It is a further object of the present invention to provide a magnesium phosphate cement system which may be stored as a premixed, one component, dry powder until ready for use by mixture with water.

It is another object of the present invention to provide a magnesium phosphate patch and repair system with improved flow characteristics during mixing and working.

It is a further object of the present invention to provide a patch and repair system which sets in from 7 to 15 minutes at room temperature while attaining a minimum compressive strength of 3000 psi after one hour.

It is yet another object of the present invention to provide a patch and repair system which is durable, non-shrinking and develops strong bonding and adhesion with the structure or surface being repaired.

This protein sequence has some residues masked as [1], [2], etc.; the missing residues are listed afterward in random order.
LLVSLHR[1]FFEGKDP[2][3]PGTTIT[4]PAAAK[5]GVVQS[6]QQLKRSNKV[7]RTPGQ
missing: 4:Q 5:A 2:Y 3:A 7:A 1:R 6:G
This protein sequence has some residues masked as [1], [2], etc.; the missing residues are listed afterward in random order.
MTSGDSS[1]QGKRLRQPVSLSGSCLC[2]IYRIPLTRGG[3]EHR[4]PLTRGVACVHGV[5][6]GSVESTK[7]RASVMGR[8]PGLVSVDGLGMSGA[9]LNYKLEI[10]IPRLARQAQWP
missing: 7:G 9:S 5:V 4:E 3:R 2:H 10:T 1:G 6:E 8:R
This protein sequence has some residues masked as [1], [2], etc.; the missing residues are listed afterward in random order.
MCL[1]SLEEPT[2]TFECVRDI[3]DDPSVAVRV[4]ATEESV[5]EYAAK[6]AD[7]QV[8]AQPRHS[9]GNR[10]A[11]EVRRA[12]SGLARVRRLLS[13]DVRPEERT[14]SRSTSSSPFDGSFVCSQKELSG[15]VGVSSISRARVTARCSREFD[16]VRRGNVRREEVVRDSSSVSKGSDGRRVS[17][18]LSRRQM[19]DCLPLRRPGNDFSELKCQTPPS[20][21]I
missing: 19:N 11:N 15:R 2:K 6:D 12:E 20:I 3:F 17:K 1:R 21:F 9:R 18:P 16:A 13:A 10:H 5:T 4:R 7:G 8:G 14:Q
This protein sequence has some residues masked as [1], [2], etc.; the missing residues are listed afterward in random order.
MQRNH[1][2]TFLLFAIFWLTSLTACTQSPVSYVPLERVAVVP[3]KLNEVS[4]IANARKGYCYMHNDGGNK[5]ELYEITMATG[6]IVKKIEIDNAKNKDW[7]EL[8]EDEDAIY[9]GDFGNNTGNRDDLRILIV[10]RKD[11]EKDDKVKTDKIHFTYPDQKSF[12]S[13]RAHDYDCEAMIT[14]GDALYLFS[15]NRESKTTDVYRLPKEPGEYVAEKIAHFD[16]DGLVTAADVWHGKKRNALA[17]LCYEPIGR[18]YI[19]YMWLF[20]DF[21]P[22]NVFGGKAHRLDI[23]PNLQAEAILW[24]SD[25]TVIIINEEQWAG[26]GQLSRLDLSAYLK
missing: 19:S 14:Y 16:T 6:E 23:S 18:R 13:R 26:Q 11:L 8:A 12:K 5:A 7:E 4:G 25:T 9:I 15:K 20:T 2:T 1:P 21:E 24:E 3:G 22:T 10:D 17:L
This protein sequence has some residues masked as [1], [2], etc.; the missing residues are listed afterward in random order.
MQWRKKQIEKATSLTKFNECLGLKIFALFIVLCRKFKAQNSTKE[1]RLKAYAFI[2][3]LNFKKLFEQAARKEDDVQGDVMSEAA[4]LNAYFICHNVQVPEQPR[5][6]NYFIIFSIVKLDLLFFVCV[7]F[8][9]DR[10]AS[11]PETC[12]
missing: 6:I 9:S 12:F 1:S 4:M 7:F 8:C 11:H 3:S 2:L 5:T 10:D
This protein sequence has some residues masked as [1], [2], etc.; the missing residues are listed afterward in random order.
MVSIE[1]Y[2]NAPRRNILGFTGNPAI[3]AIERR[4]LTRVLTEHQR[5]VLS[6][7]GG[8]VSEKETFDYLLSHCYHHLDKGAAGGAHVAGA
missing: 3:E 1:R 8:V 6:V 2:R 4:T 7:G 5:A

It is a further object of the present invention to provide a magnesium phosphate cement system which is useful in applications for repairing roads and other structures in which speed of repair and strength is essential.

SUMMARY OF THE INVENTION

The above and other objects, which will be apparent to those skilled in the art, are achieved by the present invention which relates to a mixture capable of forming a hard, bonded cement composition when admixed with water comprising magnesium oxide; a water soluble phosphate; a retarder selected from the group consisting of polyphosphonic acids, and salts of such acids; and an essentially inert aggregate filler. The retarder is preferably selected from the group consisting of Dequest™ 2000 and Dequest™ 2006. The phosphate is preferably monoammonium phosphate and the filler is preferably silica sand and fly ash which are essentially free of calcium oxide and calcium carbonate. The mixture is admixed with water at a job site and used to fill holes in roads and other structures and is capable of being worked for at least seven minutes before initial set.